WASHINGTON (Reuters) - DNA scraped from inside clay vessels show that a ship that sank off the coast of Greece 2,400 years ago was carrying a cargo of olive oil, oregano, and probably wine, researchers reported on Friday.
The new research may offer a way to analyze the long-gone contents of hundreds of containers, said Brendan Foley of the Massachusetts Institute of Technology and the Woods Hole Oceanographic Institution.
Writing in the Journal of Archeological Science, Foley and colleagues at Lund University in Sweden said they were able to get DNA sequences from the insides of two amphoras recovered in 230 feet of water in 2005.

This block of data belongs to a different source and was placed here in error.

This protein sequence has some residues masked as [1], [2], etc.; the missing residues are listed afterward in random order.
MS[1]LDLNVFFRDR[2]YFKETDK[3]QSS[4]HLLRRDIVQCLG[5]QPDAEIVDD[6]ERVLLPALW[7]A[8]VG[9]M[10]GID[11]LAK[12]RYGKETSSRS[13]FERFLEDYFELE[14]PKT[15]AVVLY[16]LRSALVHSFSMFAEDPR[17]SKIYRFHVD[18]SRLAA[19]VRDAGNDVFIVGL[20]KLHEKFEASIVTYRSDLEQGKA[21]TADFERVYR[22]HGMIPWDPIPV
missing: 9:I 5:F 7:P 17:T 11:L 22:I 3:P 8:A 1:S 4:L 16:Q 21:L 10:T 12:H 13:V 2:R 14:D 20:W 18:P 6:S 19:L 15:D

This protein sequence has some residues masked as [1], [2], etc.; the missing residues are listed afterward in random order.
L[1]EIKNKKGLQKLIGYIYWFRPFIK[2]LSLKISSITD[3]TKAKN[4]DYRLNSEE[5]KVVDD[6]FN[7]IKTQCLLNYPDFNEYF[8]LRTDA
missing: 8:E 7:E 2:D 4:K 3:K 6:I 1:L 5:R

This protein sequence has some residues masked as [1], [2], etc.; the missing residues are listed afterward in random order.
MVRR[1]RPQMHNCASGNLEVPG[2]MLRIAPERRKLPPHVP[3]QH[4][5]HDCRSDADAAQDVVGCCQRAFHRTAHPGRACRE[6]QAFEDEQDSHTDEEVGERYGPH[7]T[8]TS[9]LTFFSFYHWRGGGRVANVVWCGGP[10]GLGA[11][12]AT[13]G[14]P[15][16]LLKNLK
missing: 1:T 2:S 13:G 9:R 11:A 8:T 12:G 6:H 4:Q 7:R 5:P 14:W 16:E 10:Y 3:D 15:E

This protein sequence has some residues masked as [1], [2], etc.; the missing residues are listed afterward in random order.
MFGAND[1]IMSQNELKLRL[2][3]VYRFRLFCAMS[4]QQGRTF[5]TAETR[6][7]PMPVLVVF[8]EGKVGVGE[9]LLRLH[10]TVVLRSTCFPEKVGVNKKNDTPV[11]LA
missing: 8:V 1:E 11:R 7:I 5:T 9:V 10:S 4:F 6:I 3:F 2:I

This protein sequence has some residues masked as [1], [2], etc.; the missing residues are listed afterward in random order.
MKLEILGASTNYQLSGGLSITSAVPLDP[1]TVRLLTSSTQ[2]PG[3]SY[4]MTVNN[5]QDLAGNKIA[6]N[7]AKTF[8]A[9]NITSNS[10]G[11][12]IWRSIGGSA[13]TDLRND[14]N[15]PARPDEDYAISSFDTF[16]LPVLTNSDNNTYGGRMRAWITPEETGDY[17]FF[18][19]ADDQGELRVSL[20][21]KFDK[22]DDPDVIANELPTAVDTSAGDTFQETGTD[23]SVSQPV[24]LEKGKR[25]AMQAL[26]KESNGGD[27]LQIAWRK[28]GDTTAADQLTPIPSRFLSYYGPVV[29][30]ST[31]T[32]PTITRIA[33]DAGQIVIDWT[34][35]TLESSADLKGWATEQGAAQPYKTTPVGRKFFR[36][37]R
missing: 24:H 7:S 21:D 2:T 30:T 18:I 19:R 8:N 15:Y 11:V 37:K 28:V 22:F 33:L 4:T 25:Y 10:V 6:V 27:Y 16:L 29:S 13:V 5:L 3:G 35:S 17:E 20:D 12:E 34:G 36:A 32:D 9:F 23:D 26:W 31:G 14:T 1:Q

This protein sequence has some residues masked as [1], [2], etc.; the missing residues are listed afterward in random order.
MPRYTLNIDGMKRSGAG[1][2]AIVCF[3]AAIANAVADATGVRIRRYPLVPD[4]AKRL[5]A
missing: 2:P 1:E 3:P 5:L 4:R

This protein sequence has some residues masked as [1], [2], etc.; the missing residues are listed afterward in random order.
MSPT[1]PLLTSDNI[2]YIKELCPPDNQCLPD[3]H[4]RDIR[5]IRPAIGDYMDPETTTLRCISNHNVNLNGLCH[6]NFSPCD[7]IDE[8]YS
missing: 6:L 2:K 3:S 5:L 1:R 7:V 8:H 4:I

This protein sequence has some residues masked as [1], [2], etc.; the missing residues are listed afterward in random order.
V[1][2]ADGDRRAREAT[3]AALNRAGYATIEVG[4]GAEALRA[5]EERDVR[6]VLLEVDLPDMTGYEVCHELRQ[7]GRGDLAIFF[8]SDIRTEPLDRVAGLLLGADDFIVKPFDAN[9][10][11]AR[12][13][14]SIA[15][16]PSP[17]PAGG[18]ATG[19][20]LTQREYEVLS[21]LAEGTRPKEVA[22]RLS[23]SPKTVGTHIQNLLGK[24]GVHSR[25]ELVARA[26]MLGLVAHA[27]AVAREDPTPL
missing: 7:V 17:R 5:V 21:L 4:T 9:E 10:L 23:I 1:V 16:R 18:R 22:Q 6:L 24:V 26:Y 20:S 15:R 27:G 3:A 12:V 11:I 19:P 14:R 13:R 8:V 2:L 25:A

The clay containers appeared empty, but the researchers decided to try testing for DNA anyhow. To their surprise, they got some — and not the DNA they were expecting.
The island of Chios where the shipwreck was found was well-known in the ancient world as a major exporter of highly prized wines. But the two amphora in fact carried DNA from olives and oregano.
They also found evidence of wine and perhaps pistachios, they said.
Foley hopes to use the technique to find out more details about the ancient shipping trade.
“Imagine if you were asked to analyze the American economy just by looking at the empty shells of 40-foot (12-metre) shipping containers,” he said in a statement.
“You could say something, but not much.”